Being out in the countryside with my dogs gives me time to think. I’ve learnt the pleasure of solitude without being lonely, and that’s a good feeling for me.

Welcome to "Man with two dogs" - the family website for dog owners and dog walkers.

This is my countryside diary which appears each Saturday in the Dundee Courier newspaper.

Silent night & daytime dialogue

December 29th, 2007

LAST SATURDAY night was a night of such purity and clarity that if I hadn't believed in a God and thought I'd like to, there was no better moment I could think of to make a start.

The dogs and I were out for their last run before bed. A full moon and distant stars shone from the infinite oblivion of the midnight sky, bouncing off the grass, the branches, the walls and the roof slates which were covered in a hard white frost, almost as if there had been a fall of snow.

I stood in the bellmouth of a field gate enveloped by the white sound of nothing, for there was no wind to stir even the topmost branches of the leafless trees. The dogs had been sitting patiently long enough. They started scratting around in the dead leaves and that broke the spell.

You can't recreate silent beauty like that. It's difficult to catch moments of such complete peace when people and traffic and the whole business of living are constantly on the move. The Doyenne joined me when we got back and we stood in the garden looking in at our Christmas tree covered in its lights and shining out from the darkened drawing room. It felt like the spirit of Christmas.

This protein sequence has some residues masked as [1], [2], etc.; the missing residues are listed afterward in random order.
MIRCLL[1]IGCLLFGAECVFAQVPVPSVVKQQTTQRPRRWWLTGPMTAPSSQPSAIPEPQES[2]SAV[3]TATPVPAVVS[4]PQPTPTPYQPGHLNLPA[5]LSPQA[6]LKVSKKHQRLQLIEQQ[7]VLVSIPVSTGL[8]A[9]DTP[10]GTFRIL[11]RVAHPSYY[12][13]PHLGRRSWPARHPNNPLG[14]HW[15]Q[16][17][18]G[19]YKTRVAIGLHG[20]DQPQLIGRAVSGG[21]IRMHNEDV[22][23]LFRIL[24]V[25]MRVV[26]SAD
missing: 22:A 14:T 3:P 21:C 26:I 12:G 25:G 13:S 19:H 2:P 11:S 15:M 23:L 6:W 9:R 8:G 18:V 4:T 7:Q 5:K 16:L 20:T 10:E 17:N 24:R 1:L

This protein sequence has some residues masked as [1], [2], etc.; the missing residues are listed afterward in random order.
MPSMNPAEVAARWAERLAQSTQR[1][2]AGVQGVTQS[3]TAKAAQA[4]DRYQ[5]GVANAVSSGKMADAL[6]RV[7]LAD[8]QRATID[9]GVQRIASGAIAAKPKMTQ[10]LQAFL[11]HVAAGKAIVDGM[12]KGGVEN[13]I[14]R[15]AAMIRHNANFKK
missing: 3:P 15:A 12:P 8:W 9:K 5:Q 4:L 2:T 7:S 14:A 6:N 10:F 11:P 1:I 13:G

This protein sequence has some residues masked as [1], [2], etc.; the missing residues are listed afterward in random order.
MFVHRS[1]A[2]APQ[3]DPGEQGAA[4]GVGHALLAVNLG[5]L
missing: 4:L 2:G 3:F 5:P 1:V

Three weeks ago I was asked by the congregation of Dundee West Church to join them at their morning service and take part in a conversation with their minister, Rev. Andrew Greaves. He had chosen the themes of preservation and conservation of what is good about Christmas, and related them to the landscape we live in.

It was a great compliment to think that some of the things I've written about have struck enough of a chord to merit being talked about again. I've never thought of this column as having a spiritual resonance but if going into the countryside brings peace and comfort then it is one of the best reasons to protect it for our benefit and enjoyment.

I found myself having to justify myself to myself as well as to the congregation and tell them, publicly, about the personal things I care for. Regeneration of the countryside which man has harmed and destroyed is as important as conserving what is already good. We need to acknowledge what we have done to our world and decide what we are prepared to do to pass on a sustainable world to the generations who follow.

I'm not giving advance notice of anything when I end this piece with a prayer by St Thomas More – it's just the nicety of his language. I think he's saying that caring for each other is one of the ways we can achieve happiness, and that's pretty important in life – “Pray for me, as I will for thee, that we may merrily meet in Heaven.”

  

  

READ ON

  

Every good wish from the Doyenne and me for a happy and successful 2008.

I hope the the two dogs continue to entertain you, as I know they will me,  over the coming months